While Roethlisberger’s devotion and leadership on offense has allowed guys like Dwyer and Sanders to feel comfortable and contribute on offense, the same has been true of Harrison on defense.
Harrison has helped to develop a somewhat middling Steelers defense at the season’s start into one of those classic tough, scrappy, fear-inducing Steel Curtain-esque units. His performance hasn’t necessarily been justly quantified on the stat sheet, but his presence on the field has prompted other players into more prominent roles.
Linebackers Larry Foote, who leads the team with 50 tackles, as well as LaMarr Woodley and even backup Jason Worilds have found more freedom to roam and more free space to attack with so much attention being paid to Harrison.
Heck, even veteran safety Will Allen has played an important role in the absence of All-Pro Troy Polamalu. Allen has been more than serviceable over the top of the defense, even leading the Steelers with seven tackles and three passes defended during Sunday’s 27-12 romping of the Redskins.
With so much improvement seen on both sides of the ball and consecutive demolitions of Andy Dalton‘s Bengals and Robert Griffin III’s Redskins, the two of whom were under constant pressure and combined to throw for just 282 yards, the Steelers are finally starting to live up to expectations.
Roethlisberger’s continued ability to control and guide the offense, which included a three-touchdown performance on Sunday, as well a Harrison’s impact on the defense have been vital. Now, with so many unexpected players contributing in big ways, the Steelers are beginning to look like a legitimate championship contender.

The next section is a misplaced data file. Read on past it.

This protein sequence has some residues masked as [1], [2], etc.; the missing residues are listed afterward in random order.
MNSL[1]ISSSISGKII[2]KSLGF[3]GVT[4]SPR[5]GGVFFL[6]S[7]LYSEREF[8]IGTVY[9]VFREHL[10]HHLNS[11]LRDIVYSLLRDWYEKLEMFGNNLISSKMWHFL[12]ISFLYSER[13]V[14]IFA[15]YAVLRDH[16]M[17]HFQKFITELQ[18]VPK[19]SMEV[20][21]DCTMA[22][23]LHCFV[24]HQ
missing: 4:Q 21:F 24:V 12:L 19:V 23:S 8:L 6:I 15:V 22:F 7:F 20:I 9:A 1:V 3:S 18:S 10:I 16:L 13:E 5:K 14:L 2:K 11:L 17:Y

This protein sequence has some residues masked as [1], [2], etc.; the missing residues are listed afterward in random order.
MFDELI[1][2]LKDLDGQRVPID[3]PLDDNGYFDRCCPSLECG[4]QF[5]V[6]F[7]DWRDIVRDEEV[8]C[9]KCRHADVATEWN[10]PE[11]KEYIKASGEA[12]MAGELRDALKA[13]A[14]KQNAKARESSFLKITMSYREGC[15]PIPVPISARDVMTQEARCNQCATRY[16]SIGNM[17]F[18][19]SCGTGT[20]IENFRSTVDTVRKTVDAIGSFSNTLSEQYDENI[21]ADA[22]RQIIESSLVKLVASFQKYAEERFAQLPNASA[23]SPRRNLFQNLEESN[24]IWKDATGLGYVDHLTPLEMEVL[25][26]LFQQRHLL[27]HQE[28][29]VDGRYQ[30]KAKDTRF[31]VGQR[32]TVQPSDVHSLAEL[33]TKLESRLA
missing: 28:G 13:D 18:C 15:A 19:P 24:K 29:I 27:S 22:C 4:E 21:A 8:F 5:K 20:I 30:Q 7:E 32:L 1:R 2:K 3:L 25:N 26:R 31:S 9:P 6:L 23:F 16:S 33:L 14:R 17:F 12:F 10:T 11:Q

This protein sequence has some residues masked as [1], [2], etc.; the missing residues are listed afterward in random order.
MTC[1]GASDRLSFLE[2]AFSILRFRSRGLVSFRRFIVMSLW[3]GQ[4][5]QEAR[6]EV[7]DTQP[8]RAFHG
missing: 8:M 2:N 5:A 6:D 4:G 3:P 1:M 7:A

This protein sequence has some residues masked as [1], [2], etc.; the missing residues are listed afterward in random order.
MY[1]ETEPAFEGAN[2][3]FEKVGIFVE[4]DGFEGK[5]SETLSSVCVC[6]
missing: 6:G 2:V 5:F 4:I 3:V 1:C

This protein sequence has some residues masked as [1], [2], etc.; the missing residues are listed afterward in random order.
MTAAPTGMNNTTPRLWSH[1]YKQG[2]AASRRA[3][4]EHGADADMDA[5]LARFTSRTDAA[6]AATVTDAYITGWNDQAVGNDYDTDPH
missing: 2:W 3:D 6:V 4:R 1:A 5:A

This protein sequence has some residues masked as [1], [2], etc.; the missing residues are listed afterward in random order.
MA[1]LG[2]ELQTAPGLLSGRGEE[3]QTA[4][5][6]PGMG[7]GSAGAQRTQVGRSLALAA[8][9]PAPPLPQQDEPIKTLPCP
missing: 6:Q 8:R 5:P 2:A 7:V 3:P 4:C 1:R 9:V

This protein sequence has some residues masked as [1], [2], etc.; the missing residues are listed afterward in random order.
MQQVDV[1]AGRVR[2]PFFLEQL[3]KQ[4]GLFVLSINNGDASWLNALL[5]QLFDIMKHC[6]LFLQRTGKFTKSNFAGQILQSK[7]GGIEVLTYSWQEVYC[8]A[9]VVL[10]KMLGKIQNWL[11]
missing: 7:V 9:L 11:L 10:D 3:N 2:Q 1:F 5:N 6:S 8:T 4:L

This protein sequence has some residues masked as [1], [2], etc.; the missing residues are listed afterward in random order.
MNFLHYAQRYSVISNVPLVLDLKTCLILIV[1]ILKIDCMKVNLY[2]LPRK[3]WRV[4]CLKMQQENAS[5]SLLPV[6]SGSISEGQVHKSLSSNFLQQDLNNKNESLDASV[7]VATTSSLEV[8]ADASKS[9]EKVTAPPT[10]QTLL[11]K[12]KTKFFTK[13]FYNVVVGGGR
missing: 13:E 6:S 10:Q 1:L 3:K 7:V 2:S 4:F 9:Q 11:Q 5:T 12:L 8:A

Or as Dennis Green would say, “they are who we thought they were.” Only this time, other teams better beware.
Rob Gronkowski, TE, Patriots
Gronk spikes have become something of an epidemic around the country, but Sunday’s end zone show was one of the most memorable of the Gronker’s young career. An ode to the “little nutcracker dude,” better known as the Buckingham palace guards, as well as his hula hoop shake were awe inspiring — although to who I’m still not sure — and pure golden entertainment. With eight catches for 146 yards and a pair of scores, Gronk wasn’t just celebrating the Patriots’ 45-7 win overseas in London, but also his return to health — which can only be bad news for opposing defenses.
Tony Romo, QB, Cowboys